The plants – subject by their roots to remain in the same land throughout their existence – developed flowers that attracted insects with their striking colors, giving them food in exchange for help to combine the sexual cells themselves and spread them to places where the plants do not could come by themselves. Thus the insects, in dialogue with the plants, created the landscapes of bright colors. And as well our eyes evolved to perceive the red color of ripe fruits, differentiating it from the green that is still early to eat.
That continuous dialogue between biological organisms of different species and of each one with the physical phenomena of their environment, is the oldest language on planet Earth, and even today we know very little about it.
The end is the beginning
The hominins had unraveled in practice (not in theory, at the moment) the doctrine of being (3) and laid the foundations of human thought, language and culture. Modern Neolithic humans, 9,000 years ago, achieved something similar with the cycles of life reproduction. But exactly what did they learn?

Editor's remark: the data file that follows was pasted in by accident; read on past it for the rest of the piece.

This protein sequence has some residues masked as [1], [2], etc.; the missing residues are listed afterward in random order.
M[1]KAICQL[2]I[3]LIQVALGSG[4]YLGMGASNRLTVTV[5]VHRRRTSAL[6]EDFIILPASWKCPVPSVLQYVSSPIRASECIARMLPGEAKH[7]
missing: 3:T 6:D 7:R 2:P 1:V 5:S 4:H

On the subject of time, they learned that the end is the beginning. In nature, in everything that surrounds us and in humans themselves, everything that works is repeated, in the same or similar way, over and over again. Living beings mate and have young; they die and their descendants succeed them. The sun travels at night to the bowels of the earth, but comes out again every morning. Barley serves to feed us, but if we bury a part (the best selection) it will sprout again in spring and give us one hundred and one.
This endless loop ∞ is the mathematical symbol of infinity, which we imagine as a space without limits. But it also represent a loop in perpetual motion: as in a Scalextric game.